With its Feb. 28 FDA approval, the Janssen Pharmaceutical Companies of Johnson & Johnson and Legend Biotech USA, Inc.’s Carvykti (ciltacabtagene autoleucel or cilta-cel) became the sixth chimeric antigen receptor T-cell (CAR-T) therapy approved in the U.S. In addition, the existing CAR-Ts continue to get additional FDA-approved indications added to their labels, including for use in earlier line settings. And in August and September alone, the FDA approved two bluebird bio, Inc. gene therapies: Zynteglo (betibeglogene autotemcel or beti-cel) and Skysona (elivaldogene autotemcel or eli-cel).


FDA Grants Tentative Approval to Extended-Release Narcolepsy Agent

A new formulation of a narcolepsy drug may get uptake among providers, according to Zitter Insights research. But payers indicate that they are likely to require patients to fail at least one generic drug before getting access to the new agent and other branded medications. Still, the agent’s less onerous dosing may allow it to pull market share from similar medications within the class.

On July 19, Avadel Pharmaceuticals plc said that the FDA had granted tentative approval to its Lumryz (sodium oxybate) for the treatment of excessive daytime sleepiness or cataplexy — an abrupt loss of muscle tone that can be triggered by strong emotion — in adults with narcolepsy. The drug — which is also known as FT218 — is a once-at-bedtime extended-release version of Jazz Pharmaceuticals plc’s Xyrem, a drug that requires one dose at bedtime and then another dose between two-and-a-half to four hours later.


Specialty Pharmacy’s Dose Optimization Program Saved More Than $6 Million Last Year

As spending on specialty drugs continues to rise, payers are implementing various utilization management strategies in an effort to rein in their costs. While prior authorization and step therapy are perhaps the most common tactics, other approaches, such as quantity limits, site-of-care optimization and dose optimization also can be successful tools, as evidenced by one specialty pharmacy’s recent announcement.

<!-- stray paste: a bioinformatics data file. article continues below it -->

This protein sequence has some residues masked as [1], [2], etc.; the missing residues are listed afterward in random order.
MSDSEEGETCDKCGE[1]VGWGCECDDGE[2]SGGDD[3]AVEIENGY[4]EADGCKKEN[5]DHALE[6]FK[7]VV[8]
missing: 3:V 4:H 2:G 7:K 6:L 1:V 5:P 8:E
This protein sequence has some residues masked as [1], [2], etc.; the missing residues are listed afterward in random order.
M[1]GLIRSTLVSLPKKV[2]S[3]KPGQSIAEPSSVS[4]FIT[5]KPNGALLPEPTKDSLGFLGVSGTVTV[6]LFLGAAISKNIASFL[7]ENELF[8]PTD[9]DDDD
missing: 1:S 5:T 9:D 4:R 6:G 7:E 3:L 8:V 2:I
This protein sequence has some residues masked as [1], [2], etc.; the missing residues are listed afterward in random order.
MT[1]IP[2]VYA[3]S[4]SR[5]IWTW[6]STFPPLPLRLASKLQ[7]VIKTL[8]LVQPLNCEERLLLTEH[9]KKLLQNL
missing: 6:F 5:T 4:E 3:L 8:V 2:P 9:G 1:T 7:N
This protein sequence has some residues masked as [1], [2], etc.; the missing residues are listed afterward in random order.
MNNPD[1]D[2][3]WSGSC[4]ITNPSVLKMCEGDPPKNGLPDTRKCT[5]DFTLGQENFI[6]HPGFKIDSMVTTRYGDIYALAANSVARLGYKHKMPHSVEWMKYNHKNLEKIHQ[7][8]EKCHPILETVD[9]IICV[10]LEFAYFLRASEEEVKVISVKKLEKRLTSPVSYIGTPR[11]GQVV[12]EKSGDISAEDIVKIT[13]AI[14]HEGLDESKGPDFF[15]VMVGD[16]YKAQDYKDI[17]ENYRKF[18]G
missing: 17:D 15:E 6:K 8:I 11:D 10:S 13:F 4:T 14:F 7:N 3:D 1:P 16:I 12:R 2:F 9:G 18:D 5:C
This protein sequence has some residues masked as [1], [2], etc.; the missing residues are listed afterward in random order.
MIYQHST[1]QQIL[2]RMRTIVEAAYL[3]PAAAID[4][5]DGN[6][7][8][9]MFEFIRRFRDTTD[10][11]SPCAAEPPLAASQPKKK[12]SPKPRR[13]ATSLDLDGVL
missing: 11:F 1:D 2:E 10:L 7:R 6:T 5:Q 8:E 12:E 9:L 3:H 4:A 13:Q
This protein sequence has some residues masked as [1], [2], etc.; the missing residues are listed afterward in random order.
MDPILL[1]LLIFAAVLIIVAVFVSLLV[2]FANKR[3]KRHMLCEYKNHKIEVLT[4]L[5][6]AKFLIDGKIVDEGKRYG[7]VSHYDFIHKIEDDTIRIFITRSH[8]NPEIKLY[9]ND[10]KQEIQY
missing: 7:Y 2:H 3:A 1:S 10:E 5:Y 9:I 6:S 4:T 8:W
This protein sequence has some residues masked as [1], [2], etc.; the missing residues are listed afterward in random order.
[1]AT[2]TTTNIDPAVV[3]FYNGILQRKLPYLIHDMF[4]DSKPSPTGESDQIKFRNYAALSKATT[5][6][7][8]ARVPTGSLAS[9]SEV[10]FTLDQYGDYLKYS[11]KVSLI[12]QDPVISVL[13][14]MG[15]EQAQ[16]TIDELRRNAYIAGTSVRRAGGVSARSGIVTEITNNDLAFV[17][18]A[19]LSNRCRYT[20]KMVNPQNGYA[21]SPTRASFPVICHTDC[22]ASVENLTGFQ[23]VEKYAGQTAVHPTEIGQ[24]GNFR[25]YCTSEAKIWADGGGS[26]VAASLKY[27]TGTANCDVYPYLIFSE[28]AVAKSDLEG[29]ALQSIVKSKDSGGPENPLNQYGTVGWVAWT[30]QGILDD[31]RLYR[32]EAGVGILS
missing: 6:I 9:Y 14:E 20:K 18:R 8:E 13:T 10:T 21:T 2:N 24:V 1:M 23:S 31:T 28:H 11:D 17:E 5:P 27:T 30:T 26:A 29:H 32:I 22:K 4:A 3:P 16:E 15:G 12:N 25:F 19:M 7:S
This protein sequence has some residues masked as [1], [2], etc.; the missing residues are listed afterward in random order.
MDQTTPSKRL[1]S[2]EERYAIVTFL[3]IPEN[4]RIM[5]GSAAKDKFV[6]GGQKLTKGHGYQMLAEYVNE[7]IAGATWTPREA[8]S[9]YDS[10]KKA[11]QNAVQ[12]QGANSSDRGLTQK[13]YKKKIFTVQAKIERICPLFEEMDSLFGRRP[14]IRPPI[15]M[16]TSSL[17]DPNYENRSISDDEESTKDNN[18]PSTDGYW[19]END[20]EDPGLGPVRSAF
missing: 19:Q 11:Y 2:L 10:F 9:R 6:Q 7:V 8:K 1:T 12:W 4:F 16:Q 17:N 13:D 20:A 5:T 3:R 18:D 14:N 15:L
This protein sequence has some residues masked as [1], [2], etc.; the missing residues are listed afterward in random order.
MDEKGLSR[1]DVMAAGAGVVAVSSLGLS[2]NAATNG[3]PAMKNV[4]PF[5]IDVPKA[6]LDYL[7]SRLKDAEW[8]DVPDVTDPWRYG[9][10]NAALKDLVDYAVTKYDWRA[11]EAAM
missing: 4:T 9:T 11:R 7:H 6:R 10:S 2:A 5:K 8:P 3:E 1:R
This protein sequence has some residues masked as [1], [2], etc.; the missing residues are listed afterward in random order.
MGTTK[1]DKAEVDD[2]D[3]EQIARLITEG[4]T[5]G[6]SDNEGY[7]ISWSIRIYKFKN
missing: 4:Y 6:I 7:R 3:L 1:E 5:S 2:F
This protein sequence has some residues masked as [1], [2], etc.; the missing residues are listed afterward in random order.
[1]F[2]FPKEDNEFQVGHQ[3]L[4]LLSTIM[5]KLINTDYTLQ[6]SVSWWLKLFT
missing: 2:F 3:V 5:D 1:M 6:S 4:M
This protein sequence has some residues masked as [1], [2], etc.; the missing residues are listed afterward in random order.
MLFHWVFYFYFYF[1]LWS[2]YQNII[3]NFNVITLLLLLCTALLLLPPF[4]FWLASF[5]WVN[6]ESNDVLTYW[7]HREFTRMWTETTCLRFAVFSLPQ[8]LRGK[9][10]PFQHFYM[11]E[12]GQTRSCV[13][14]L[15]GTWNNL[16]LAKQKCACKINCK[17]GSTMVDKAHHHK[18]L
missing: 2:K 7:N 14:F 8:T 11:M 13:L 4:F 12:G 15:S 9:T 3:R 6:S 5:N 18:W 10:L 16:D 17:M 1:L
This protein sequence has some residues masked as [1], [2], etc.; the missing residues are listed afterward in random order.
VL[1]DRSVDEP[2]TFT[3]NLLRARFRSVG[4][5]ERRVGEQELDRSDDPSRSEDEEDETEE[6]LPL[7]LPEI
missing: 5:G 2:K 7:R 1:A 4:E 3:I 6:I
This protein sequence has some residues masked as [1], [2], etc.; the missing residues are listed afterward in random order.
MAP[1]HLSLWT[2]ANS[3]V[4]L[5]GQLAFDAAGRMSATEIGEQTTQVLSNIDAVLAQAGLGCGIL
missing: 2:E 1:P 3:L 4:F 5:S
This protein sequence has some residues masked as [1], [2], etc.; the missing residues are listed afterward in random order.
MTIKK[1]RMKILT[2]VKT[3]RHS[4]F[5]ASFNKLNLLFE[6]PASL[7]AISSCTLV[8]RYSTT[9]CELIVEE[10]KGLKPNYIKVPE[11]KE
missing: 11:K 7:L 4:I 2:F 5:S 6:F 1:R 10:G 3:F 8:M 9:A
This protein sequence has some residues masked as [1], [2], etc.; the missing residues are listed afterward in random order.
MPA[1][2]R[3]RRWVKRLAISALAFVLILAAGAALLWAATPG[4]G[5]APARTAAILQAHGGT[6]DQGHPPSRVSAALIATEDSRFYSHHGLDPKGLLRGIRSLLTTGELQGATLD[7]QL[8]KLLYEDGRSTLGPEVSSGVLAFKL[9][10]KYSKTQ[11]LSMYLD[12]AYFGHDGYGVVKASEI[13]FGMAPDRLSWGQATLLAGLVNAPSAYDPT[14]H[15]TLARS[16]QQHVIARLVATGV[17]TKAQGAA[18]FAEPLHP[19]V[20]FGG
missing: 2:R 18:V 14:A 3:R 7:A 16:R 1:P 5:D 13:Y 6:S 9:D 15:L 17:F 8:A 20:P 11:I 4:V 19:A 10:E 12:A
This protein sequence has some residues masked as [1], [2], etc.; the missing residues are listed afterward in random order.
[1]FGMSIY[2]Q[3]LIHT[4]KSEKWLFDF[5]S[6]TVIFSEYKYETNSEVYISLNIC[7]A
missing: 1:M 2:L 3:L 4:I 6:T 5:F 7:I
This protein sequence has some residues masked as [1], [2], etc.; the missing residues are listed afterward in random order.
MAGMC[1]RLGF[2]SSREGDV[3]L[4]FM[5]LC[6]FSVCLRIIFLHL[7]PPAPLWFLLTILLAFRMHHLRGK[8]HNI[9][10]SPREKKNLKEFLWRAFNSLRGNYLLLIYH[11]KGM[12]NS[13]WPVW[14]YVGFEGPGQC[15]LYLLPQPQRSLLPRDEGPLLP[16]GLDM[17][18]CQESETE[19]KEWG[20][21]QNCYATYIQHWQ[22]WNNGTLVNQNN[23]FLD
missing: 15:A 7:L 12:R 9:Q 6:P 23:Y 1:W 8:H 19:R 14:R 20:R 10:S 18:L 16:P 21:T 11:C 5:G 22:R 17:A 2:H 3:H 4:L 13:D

In September, AllianceRx Walgreens Pharmacy revealed that its use of dose optimization resulted in $6.2 million in savings in 2021. The strategy reduces the number of dispensed units of an oral, injectable or infusible agent while delivering the same appropriate dose. Some manufacturers charge the same or similar price for different doses of a drug, so if a patient is given a prescription for two 10 mg tablets per day, and a 20 mg tablet is available, it can be more efficient and economical for the patient to take the single 20 mg tablet.


New FDA Approvals: FDA Approves Sotyktu

Sept. 9: The FDA approved Bristol Myers Squibb’s Sotyktu (deucravacitinib) for the treatment of adults with moderate-to-severe plaque psoriasis who are candidates for systemic therapy or phototherapy. The agent is a first-in-class, oral, selective, allosteric tyrosine kinase 2 (TYK2) inhibitor. The recommended dosage of the tablet is 6 mg once daily. The list price for a 30-day supply is $6,164.

Sept. 9: The FDA approved Spectrum Pharmaceuticals, Inc.’s Rolvedon (eflapegrastim-xnst) to decrease the incidence of infection, as manifested by febrile neutropenia, in adults with nonmyeloid malignancies receiving myelosuppressive anti-cancer drugs associated with clinically significant incidence of febrile neutropenia. The manufacturer says it is the first novel long-acting granulocyte colony-stimulating factor (G-CSF) approved in more than 20 years. The recommended dose is 13.2 mg administered subcutaneously once per chemotherapy cycle. The company says it expects the product to be available in fourth-quarter 2022.


News Briefs: Dr. Reddy’s Launched Six Strengths of Lenalidomide